A motor vehicle accident (MVA) can have disastrous effects on your job, family, and finances. Couple that with medical bills or deductibles, and you’ll soon find yourself in a mountain of potential debt. Making matters worse is the possibility that the auto insurance company you deal with will deny your claim. If this happens, you can either concede or fight. Should you choose the latter, it’s important to understand your options and how MVA lawsuits work.

Time Frame

Chances are you want your money as soon as possible, so it’s important to note the expected duration of an MVA case. You’ve probably seen dozens of personal injury commercials, in which the insurance companies agree to settle out of fear of Law Firm “XYZ.” However, this is nothing more than theatrics. The truth is that even the most seemingly clear-cut cases take time to handle. The average MVA lawsuit can last from two to three years, so you need to have some sort of financial backup plan until your case is over.

Hourly vs. Contingency

Personal injury lawyers typically use one of two payment options. The better choice depends on factors such as the claim amount, complexity of the case, and time spent resolving it.

The hourly option is fairly self-explanatory. Lawyers can charge between $200 and $300 an hour and invoice you for the time invested in the case. Once the claim is settled, you must pay all applicable fees and taxes to your attorney. Ideally, you want to reach a settlement without going to court, as the hourly rate often increases if your lawyer argues before a judge. If you choose to pay hourly, carefully consider the chances of winning and discuss the issue with the attorney. If you lose the case, you still have to pay the legal fees and potentially those of the defendant; however, if you win, the cost will be substantially lower than with contingency.

Contingency is a good choice for people who don’t have the means to pay a lawyer. The biggest benefit is that you essentially have nothing to lose. If your case fails to be settled in or out of court, you don’t have to pay a dime; however, if you win, not only does your attorney invoice you for any extra expenses incurred as part of the investigation — such as test fees, doctors’ files, or travel costs — but he or she will also get a sizable chunk of your settlement. You can expect to sacrifice 30 to 35 percent of your initial claim.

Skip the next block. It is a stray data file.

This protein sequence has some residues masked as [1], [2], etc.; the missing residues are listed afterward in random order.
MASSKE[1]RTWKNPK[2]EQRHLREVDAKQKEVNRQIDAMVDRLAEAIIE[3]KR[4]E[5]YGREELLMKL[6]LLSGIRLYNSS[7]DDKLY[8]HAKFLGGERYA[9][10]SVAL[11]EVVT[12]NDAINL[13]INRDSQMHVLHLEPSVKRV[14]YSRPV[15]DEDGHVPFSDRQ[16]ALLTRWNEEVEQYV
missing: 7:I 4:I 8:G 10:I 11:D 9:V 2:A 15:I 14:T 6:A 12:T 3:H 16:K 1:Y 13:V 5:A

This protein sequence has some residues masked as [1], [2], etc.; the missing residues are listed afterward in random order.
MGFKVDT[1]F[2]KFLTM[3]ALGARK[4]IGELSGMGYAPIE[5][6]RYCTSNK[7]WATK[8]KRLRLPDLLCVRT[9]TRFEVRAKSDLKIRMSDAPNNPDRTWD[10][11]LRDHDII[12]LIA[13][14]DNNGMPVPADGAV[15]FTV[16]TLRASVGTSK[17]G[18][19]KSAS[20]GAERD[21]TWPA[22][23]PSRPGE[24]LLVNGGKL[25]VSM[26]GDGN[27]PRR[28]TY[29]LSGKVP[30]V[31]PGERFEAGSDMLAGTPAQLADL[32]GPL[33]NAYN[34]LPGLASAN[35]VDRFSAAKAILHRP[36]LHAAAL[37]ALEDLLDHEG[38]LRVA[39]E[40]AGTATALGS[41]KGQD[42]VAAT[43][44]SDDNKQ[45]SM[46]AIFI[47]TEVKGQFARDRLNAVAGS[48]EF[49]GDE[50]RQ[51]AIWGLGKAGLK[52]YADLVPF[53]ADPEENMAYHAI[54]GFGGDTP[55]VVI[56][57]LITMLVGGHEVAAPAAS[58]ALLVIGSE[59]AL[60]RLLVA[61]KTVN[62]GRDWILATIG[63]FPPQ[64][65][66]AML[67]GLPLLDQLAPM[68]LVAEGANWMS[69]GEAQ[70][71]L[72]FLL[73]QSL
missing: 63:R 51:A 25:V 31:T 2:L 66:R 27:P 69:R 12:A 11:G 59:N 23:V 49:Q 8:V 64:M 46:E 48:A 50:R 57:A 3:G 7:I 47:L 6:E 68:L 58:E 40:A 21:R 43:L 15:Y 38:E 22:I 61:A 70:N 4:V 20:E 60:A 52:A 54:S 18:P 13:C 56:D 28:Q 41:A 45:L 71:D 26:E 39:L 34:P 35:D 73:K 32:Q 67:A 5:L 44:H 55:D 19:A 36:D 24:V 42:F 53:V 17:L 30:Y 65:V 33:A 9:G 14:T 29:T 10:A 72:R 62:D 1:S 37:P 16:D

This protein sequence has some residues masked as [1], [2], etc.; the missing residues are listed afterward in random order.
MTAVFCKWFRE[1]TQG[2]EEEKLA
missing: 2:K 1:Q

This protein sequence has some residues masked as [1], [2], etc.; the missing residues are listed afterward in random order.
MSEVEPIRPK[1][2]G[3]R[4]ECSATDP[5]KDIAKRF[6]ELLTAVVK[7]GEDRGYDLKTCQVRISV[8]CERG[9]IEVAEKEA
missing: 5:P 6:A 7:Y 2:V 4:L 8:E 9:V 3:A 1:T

Settlement vs. Trial

Ideally, the case will be settled out of court. Aside from the reduced legal fees, avoiding a trial is more convenient and less time consuming. Your attorney will negotiate with the insurance company and keep you up to date with his or her progress.

If the insurance company refuses to settle the case, then your lawyer will take it before a court. You may or may not have to attend, depending on whether it’s deemed necessary. Aside from having to take the time to appear in court, you may be asked questions that are invasive; however, your attorney will brief you on the proceedings, telling you exactly what to expect and say.

Nobody wants to have to file a lawsuit, especially when it involves a severe injury. In a perfect society, insurance companies would process applications fairly. The reality is, the insurance industry — like any other business — exists to make money, not give it away. They will find every technicality possible to reduce or deny your claim. While legal action is long, difficult, and sometimes painful, the benefits will ultimately outweigh the costs.

Auto Accidents can present complex legal challenges which require specialized knowledge that the lawyers at the Richard Harris Law Firm can provide.  Call for a no-cost consultation at 702-444-4444.


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